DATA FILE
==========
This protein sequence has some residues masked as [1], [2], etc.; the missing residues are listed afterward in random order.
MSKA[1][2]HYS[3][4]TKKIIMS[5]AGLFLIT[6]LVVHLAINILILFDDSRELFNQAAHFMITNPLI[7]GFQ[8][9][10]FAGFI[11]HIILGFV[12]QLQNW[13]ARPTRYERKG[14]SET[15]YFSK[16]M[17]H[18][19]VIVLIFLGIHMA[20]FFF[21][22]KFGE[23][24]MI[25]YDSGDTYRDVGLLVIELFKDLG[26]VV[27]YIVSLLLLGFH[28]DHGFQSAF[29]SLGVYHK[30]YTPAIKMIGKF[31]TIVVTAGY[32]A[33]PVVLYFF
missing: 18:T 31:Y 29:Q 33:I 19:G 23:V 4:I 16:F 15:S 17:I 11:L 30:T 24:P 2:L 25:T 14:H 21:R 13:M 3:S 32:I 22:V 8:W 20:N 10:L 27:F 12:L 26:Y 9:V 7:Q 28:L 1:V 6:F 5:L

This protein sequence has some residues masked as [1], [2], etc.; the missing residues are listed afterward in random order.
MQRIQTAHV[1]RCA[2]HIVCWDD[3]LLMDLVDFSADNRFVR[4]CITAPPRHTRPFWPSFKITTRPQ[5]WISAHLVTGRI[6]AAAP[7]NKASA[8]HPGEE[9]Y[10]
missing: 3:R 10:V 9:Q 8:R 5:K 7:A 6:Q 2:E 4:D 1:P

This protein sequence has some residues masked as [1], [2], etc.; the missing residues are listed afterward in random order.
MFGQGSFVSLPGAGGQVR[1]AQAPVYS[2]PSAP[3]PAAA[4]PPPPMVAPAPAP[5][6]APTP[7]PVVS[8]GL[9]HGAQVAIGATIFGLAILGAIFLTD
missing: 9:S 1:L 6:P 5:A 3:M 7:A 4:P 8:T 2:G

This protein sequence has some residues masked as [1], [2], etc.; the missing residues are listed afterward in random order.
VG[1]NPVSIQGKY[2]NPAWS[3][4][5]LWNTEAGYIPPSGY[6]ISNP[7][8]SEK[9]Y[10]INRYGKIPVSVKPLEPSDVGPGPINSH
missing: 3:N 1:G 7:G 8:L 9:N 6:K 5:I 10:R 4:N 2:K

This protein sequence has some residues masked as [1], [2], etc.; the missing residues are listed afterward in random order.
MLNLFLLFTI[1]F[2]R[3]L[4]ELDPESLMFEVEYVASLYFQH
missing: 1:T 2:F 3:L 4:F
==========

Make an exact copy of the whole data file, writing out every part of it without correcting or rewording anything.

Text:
This protein sequence has some residues masked as [1], [2], etc.; the missing residues are listed afterward in random order.
MSKA[1][2]HYS[3][4]TKKIIMS[5]AGLFLIT[6]LVVHLAINILILFDDSRELFNQAAHFMITNPLI[7]GFQ[8][9][10]FAGFI[11]HIILGFV[12]QLQNW[13]ARPTRYERKG[14]SET[15]YFSK[16]M[17]H[18][19]VIVLIFLGIHMA[20]FFF[21][22]KFGE[23][24]MI[25]YDSGDTYRDVGLLVIELFKDLG[26]VV[27]YIVSLLLLGFH[28]DHGFQSAF[29]SLGVYHK[30]YTPAIKMIGKF[31]TIVVTAGY[32]A[33]PVVLYFF
missing: 18:T 31:Y 29:Q 33:I 19:G 23:V 4:I 16:F 15:S 17:I 11:L 30:T 24:P 2:L 25:T 14:H 21:R 13:M 3:S 32:I 22:V 8:W 20:N 10:L 27:F 12:L 26:Y 9:V 7:Q 28:L 1:V 6:F 5:L

This protein sequence has some residues masked as [1], [2], etc.; the missing residues are listed afterward in random order.
MQRIQTAHV[1]RCA[2]HIVCWDD[3]LLMDLVDFSADNRFVR[4]CITAPPRHTRPFWPSFKITTRPQ[5]WISAHLVTGRI[6]AAAP[7]NKASA[8]HPGEE[9]Y[10]
missing: 3:R 10:V 9:Q 8:R 5:K 7:A 6:Q 2:E 4:D 1:P

This protein sequence has some residues masked as [1], [2], etc.; the missing residues are listed afterward in random order.
MFGQGSFVSLPGAGGQVR[1]AQAPVYS[2]PSAP[3]PAAA[4]PPPPMVAPAPAP[5][6]APTP[7]PVVS[8]GL[9]HGAQVAIGATIFGLAILGAIFLTD
missing: 9:S 1:L 6:P 5:A 3:M 7:A 4:P 8:T 2:G

This protein sequence has some residues masked as [1], [2], etc.; the missing residues are listed afterward in random order.
VG[1]NPVSIQGKY[2]NPAWS[3][4][5]LWNTEAGYIPPSGY[6]ISNP[7][8]SEK[9]Y[10]INRYGKIPVSVKPLEPSDVGPGPINSH
missing: 3:N 1:G 7:G 8:L 9:N 6:K 5:I 10:R 4:N 2:K

This protein sequence has some residues masked as [1], [2], etc.; the missing residues are listed afterward in random order.
MLNLFLLFTI[1]F[2]R[3]L[4]ELDPESLMFEVEYVASLYFQH
missing: 1:T 2:F 3:L 4:F